May 30, 2007 |
Circuit City clerk Brian Morgenstern recalls his ah-ha feeling the day he saw federal authorities on television news saying they had foiled a jihadist plot to kill soldiers at Fort Dix. An FBI leader was lauding an "unsung hero" who tipped authorities to a videotape showing men firing machine guns and shouting in Arabic. Morgenstern, 23, wondered: Could that be me? Now he knows. In a whirlwind of media interviews yesterday that began with an appearance on CNN's American Morning, Morgenstern told how he was torn between what he thought might be a terror threat and the privacy of the two "normal-looking" men who had come to the Mount Laurel store asking that he transfer the contents of a videotape to a DVD. "I thought it might turn into something big, but 16 months went past and then I thought it might be like a lead or an anonymous tip that didn't pan out," Morgenstern said yesterday from his hotel in New York.
June 23, 2005 |
The results of Camden's June 14 mayoral and City Council runoff election still are not final. It is not exactly a case of hanging or dimpled chads, but the City Clerk's Office yesterday petitioned a state Superior Court judge to reopen the voting machines to recheck the count. Clerk Luis Pastoriza said yesterday that he was unable to certify the totals because of "inconsistences in the return sheets. " Bad math seems to have been the problem in some cases. Uncertified results in the nonpartisan vote, including 316 provisional and 147 absentee ballots, showed Mayor Gwendolyn Faison winning reelection, 4,831 to 4,476, over Assemblywoman Nilsa Cruz-Perez.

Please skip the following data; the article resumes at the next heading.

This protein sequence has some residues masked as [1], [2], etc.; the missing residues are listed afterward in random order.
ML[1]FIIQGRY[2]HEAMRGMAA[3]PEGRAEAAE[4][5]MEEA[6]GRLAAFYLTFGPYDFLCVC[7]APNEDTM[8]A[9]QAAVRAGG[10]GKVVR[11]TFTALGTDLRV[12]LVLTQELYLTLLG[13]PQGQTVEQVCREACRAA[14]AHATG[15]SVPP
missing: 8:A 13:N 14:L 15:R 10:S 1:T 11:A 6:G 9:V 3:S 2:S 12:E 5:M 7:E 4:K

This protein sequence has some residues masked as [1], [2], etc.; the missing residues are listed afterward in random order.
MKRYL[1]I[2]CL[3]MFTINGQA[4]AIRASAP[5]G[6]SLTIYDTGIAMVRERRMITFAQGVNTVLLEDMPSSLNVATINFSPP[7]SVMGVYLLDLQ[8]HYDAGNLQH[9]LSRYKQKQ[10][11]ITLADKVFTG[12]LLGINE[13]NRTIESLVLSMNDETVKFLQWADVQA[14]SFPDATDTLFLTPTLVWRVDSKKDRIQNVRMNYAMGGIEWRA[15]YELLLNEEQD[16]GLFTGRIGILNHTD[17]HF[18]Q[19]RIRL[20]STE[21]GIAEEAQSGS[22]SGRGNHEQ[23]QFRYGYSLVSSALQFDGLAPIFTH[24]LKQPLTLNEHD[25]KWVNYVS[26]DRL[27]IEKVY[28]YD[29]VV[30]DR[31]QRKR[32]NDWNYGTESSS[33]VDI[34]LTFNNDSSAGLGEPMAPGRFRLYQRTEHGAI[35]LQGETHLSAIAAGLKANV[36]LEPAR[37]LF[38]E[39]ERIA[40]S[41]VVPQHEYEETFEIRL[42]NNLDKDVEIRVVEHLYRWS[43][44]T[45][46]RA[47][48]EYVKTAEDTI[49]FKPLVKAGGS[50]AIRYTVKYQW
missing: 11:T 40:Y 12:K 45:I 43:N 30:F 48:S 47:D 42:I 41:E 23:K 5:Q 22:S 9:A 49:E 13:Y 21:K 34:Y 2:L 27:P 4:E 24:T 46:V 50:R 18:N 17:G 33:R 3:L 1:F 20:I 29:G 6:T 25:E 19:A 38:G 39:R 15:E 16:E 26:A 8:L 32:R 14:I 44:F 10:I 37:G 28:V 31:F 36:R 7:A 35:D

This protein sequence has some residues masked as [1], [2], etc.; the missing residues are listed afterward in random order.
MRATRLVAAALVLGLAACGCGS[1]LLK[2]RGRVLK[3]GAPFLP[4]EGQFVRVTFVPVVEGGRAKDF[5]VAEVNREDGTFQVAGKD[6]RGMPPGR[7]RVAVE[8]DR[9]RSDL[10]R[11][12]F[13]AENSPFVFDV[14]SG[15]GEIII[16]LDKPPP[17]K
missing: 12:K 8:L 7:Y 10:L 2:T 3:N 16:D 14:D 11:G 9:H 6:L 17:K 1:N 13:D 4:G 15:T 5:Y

October 8, 2004 |
A year after being rescued from the floor of a dimly lit room in City Hall, Lord Camden is still waiting for his big makeover. The frayed, flaking oil portrait of the British aristocrat, who gave Camden its name, was transferred last October from a Council anteroom to the Camden County Historical Society for safekeeping. From there, the image of His Lordship - in a flowing wig and fur-lined robe - was to be moved to a conservator's studio for a $5,000 refurbishing. But Lord Camden's subjects have raised only a couple of hundred dollars, leaving him still a lord-in-waiting.
October 24, 2003 |
Poor Lord Camden. The oil portrait of the British aristocrat, who gave the city its name, had hung in Council's chambers for more than 60 years, slowly deteriorating while the city conducted its business. Then came the final indignity. The flaking, frayed image of His Lordship - resplendent in a flowing wig and fur-lined robe - was taken down in the late 1980s and left on the floor of a dim Council anteroom. And that was where it had remained, propped against a wall along with folding tables and chairs, until its rediscovery last winter during the renovation of Council's chambers.
January 27, 2003 |
Already battle-scarred from the July 4 fire that killed six, this close-knit community was hit by two more blazes during the weekend. One person died yesterday in a quickly controlled two-alarm blaze at a Gloucester City hotel. And on Saturday, a fire at a three-story house injured three firefighters, a city official and his wife, and left the couple and their six children homeless. Another South Jersey town, Maple Shade, was hit by fire Saturday when a five-alarm blaze destroyed 33 units at the Village of Stoney Run, leaving more than 50 people homeless.